Patterns of Breast Cancer Treatment: A Comparison of a Rural Population With an Urban Population and a Community Clinical Oncology Program Sample

Cancer Control. 1995 Mar;2(2):113-120.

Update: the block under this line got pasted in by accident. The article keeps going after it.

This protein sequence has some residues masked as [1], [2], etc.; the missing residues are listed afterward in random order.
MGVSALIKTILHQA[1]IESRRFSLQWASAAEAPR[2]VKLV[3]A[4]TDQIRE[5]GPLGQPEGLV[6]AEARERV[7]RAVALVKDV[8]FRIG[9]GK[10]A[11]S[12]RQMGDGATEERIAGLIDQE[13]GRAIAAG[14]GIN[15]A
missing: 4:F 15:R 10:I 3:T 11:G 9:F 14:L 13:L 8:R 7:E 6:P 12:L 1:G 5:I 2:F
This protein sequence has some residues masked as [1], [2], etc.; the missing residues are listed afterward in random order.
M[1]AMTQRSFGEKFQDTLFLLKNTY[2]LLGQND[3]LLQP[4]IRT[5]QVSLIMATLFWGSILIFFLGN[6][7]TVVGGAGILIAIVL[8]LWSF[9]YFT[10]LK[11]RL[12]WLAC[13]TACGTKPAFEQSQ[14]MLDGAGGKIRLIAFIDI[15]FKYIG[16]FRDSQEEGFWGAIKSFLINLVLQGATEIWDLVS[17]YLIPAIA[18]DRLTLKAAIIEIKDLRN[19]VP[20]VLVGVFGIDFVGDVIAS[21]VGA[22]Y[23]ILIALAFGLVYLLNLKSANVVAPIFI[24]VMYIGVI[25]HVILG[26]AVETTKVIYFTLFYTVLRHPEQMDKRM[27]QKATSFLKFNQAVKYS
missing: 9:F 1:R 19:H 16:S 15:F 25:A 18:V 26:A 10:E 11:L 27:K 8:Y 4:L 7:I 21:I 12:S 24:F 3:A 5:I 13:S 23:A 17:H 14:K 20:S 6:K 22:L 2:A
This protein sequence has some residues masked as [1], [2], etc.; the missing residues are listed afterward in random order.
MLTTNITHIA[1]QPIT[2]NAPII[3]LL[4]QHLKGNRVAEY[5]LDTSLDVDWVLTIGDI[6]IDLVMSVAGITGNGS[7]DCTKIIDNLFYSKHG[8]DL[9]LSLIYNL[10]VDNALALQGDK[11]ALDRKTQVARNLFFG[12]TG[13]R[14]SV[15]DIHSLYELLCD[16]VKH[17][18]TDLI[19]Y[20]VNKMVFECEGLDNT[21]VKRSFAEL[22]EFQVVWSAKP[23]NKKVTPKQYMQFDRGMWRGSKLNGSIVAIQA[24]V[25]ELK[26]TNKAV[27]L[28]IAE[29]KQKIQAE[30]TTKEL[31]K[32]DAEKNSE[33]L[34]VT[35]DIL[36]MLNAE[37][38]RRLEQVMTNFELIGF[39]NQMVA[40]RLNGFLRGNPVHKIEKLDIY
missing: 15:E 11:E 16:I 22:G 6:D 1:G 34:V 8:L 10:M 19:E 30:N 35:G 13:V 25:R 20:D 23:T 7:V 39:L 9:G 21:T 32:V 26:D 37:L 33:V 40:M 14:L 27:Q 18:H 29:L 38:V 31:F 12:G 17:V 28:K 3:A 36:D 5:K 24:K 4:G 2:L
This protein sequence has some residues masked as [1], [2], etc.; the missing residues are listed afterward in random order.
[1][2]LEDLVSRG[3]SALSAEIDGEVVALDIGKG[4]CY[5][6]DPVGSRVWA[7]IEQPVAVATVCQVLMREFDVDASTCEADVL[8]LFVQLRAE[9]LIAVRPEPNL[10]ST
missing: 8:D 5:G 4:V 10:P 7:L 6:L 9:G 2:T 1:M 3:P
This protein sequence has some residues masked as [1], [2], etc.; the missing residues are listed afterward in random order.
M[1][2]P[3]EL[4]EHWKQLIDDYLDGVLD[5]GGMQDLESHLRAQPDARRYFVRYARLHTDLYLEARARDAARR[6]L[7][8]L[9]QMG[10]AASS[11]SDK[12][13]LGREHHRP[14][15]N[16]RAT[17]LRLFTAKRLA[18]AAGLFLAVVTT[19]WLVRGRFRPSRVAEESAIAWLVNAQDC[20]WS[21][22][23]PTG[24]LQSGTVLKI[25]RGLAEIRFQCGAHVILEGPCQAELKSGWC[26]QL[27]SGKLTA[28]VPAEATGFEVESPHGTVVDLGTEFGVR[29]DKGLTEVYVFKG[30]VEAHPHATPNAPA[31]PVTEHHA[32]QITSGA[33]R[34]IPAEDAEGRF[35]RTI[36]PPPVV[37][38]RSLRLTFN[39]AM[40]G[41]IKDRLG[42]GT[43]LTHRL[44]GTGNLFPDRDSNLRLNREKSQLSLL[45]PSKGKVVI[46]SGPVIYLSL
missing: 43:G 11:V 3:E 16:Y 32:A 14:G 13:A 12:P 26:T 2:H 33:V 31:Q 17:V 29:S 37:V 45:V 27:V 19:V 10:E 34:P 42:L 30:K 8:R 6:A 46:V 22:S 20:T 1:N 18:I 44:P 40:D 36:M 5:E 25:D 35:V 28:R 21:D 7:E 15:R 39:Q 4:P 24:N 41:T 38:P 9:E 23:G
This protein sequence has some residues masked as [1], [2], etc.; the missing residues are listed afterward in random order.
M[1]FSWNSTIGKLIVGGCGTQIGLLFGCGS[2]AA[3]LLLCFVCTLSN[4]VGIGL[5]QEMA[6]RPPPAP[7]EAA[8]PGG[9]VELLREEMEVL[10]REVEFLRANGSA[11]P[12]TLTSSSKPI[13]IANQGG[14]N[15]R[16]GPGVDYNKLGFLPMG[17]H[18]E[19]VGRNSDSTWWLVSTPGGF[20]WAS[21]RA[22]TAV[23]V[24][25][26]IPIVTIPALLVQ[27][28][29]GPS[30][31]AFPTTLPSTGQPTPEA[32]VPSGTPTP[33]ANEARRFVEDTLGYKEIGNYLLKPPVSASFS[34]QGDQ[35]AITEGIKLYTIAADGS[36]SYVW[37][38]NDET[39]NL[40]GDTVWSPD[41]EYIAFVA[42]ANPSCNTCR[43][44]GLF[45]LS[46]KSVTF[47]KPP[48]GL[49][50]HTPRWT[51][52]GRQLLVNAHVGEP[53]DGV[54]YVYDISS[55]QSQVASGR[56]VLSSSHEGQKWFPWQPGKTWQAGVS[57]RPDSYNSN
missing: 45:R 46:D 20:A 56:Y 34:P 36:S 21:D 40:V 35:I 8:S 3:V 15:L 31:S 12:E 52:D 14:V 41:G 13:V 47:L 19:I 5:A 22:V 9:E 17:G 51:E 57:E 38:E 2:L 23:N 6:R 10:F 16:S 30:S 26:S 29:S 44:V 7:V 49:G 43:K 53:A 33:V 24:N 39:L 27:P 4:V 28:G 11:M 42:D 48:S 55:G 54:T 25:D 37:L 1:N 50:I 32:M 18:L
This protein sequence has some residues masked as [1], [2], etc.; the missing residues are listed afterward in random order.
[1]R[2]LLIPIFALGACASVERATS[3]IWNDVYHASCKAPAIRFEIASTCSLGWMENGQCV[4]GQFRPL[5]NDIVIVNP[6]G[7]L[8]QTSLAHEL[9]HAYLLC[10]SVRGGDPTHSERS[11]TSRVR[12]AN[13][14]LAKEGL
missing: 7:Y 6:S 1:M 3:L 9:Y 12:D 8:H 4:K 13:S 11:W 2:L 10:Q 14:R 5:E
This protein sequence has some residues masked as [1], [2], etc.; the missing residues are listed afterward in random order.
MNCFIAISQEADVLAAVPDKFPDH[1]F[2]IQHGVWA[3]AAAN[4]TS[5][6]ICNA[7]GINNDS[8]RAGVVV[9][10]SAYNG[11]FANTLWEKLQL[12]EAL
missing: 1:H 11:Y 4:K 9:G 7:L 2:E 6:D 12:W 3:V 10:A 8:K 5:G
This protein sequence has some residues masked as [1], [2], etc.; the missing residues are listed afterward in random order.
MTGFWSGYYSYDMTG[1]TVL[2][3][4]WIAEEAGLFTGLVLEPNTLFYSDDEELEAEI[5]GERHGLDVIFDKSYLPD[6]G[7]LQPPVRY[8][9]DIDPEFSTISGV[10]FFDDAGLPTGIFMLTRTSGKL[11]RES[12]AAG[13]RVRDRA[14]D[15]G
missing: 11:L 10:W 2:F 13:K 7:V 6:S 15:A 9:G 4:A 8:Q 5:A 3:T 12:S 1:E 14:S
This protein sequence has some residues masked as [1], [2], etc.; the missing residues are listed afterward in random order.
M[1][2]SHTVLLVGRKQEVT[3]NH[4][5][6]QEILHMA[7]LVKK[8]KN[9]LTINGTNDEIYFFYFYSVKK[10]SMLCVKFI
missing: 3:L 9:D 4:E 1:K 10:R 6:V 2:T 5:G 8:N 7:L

This Illinois study shows that rural patients who were postmenopausal and node negative were more likely than urban patients to have a modified radical mastectomy (P=.03) and less likely to have had an oncology consultation (P=.01). Postmenopausal rural patients with positive nodes were more likely than comparable CCOP patients to receive radiation therapy (P=.0001), regardless of surgical choice, and were less likely to get hormone therapy than urban patients with an estrogen receptor-positive tumor (P=.007). After adjustment for confounders, rural patients were less likely than those in either comparison group to have limited surgery (odds ratio [OR] = 2.8, 95% confidence interval [CI] 1.4, 5.6 for urban patients, and OR = 2.9, 95% CI 1.5, 5.7 for CCOP patients) and more likely than CCOP patients to undergo radiation (OR = 0.2, 95% CI 0.1, 0.4). These data can be used to assess the impact that dissemination of state-of-the-art treatment strategies has on breast cancer mortality.